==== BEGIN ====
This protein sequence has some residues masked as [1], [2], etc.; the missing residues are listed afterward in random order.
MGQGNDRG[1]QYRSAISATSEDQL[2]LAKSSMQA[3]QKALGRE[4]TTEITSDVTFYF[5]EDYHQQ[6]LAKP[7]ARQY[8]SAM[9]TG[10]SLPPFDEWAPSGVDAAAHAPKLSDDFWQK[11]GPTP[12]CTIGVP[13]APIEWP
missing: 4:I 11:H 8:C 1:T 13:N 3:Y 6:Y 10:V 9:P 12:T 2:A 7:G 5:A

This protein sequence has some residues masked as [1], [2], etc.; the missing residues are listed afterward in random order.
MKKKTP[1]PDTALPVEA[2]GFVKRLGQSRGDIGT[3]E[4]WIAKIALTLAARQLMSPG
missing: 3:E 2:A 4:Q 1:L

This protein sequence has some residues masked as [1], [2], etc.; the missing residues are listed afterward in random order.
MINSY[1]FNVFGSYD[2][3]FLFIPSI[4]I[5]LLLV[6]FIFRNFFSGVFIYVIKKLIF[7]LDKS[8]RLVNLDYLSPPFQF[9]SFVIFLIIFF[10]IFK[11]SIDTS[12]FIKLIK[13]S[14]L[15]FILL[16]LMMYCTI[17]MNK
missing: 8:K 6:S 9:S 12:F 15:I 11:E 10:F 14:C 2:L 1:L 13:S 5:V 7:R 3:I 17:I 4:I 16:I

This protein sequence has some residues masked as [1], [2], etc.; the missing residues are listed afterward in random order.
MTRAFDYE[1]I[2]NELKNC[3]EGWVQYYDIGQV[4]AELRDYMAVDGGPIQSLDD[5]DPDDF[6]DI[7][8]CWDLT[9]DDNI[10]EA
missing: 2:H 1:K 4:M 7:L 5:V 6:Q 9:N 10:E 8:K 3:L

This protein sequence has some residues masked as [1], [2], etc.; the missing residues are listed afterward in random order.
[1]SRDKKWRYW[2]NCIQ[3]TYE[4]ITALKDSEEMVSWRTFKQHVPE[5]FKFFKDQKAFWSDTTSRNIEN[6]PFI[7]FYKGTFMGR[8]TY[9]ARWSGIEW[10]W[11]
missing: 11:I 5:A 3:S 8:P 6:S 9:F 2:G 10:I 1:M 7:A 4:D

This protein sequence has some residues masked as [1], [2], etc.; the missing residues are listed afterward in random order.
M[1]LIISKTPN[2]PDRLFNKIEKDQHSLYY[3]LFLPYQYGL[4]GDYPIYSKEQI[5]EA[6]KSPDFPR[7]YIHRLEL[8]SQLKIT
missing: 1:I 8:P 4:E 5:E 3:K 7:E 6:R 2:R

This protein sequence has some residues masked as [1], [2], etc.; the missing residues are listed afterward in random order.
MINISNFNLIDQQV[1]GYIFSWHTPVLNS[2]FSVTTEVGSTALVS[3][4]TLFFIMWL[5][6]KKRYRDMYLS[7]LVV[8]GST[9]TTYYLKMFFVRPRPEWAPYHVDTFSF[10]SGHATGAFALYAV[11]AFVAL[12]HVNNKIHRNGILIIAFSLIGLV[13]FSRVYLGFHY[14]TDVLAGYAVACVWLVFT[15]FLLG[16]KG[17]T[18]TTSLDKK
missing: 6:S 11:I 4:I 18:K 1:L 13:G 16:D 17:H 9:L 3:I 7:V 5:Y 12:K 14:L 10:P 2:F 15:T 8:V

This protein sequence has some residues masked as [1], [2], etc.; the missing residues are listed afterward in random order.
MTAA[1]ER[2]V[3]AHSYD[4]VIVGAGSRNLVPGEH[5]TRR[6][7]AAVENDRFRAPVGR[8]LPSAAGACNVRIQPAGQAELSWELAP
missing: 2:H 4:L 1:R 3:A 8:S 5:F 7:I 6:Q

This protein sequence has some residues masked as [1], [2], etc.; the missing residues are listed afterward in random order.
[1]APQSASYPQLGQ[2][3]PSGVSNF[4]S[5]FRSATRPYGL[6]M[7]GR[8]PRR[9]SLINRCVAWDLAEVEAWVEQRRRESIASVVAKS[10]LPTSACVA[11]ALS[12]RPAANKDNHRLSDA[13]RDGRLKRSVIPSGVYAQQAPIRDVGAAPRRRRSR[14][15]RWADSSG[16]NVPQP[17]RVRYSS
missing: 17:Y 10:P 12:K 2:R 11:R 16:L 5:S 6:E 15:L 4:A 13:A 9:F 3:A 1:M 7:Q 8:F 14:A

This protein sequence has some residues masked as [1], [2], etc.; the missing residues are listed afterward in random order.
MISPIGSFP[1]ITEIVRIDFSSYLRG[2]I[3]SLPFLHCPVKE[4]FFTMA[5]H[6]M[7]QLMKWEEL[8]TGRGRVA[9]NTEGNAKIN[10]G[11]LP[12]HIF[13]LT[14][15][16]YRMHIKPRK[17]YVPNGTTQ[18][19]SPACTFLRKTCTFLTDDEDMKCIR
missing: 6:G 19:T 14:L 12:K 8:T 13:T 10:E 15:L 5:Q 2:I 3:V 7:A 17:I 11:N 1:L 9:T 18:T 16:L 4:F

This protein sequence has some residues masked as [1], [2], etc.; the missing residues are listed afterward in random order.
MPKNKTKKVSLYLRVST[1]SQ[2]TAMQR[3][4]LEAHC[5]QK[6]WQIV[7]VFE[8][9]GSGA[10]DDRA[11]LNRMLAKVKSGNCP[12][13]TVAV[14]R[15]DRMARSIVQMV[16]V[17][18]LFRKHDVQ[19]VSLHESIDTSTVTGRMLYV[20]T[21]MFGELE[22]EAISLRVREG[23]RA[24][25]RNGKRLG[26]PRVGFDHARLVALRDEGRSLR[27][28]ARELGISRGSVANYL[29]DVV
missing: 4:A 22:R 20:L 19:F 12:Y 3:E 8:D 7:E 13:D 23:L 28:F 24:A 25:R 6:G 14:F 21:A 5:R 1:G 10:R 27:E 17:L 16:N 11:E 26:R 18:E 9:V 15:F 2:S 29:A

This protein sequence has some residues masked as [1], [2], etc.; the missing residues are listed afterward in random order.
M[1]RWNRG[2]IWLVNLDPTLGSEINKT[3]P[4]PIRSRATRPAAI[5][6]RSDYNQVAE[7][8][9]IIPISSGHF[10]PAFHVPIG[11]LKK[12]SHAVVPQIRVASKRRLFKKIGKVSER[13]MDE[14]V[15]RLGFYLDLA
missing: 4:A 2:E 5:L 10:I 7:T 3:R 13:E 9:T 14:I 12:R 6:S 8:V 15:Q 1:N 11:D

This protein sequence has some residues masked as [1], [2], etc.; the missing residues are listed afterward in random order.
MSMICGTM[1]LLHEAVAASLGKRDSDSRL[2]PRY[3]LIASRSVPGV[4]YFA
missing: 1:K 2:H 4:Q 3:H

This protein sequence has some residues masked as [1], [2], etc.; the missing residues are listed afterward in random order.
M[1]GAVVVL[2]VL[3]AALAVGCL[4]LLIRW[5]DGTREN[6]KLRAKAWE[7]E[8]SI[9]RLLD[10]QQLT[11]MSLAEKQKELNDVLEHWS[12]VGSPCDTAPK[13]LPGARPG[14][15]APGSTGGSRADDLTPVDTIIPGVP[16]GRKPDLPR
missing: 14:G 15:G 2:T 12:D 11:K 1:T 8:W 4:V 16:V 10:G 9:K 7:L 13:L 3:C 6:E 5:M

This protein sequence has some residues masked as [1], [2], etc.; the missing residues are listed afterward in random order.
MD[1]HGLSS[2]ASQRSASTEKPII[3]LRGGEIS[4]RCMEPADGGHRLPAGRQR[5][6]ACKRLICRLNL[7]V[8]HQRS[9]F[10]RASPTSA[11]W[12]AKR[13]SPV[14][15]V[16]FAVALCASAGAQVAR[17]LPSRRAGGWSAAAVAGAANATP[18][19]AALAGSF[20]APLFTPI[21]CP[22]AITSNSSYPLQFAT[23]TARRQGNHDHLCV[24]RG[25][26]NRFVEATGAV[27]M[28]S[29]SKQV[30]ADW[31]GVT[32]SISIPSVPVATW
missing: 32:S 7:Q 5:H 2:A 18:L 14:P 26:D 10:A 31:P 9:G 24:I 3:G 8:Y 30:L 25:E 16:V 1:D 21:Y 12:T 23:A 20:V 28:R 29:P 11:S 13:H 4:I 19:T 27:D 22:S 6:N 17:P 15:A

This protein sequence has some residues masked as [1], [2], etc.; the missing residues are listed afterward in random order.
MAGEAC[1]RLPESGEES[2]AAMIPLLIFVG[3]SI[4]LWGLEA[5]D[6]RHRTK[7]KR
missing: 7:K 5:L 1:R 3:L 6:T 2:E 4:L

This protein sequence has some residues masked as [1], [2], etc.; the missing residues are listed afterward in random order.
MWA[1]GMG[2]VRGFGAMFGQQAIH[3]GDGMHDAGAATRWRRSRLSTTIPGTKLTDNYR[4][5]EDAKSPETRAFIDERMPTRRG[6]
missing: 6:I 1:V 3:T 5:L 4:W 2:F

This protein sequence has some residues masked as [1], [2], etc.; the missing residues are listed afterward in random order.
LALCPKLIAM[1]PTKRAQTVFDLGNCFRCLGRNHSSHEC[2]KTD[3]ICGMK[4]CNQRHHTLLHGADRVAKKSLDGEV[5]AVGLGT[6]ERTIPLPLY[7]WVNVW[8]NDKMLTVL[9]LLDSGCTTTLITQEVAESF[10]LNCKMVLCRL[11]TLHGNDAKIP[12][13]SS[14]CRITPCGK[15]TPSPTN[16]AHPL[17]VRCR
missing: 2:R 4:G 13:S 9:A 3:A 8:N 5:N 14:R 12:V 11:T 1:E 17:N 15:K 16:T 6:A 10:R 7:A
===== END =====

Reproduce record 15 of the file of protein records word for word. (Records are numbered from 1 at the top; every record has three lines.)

This protein sequence has some residues masked as [1], [2], etc.; the missing residues are listed afterward in random order.
MD[1]HGLSS[2]ASQRSASTEKPII[3]LRGGEIS[4]RCMEPADGGHRLPAGRQR[5][6]ACKRLICRLNL[7]V[8]HQRS[9]F[10]RASPTSA[11]W[12]AKR[13]SPV[14][15]V[16]FAVALCASAGAQVAR[17]LPSRRAGGWSAAAVAGAANATP[18][19]AALAGSF[20]APLFTPI[21]CP[22]AITSNSSYPLQFAT[23]TARRQGNHDHLCV[24]RG[25][26]NRFVEATGAV[27]M[28]S[29]SKQV[30]ADW[31]GVT[32]SISIPSVPVATW
missing: 32:S 7:Q 5:H 2:A 18:L 14:P 26:D 10:A 31:P 9:G 24:I 3:G 8:Y 30:L 25:E 16:V 1:D 21:Y 12:T 23:A 20:V 28:R 29:P 11:S 13:H 4:I 19:T 27:D 22:S 6:N 17:P 15:A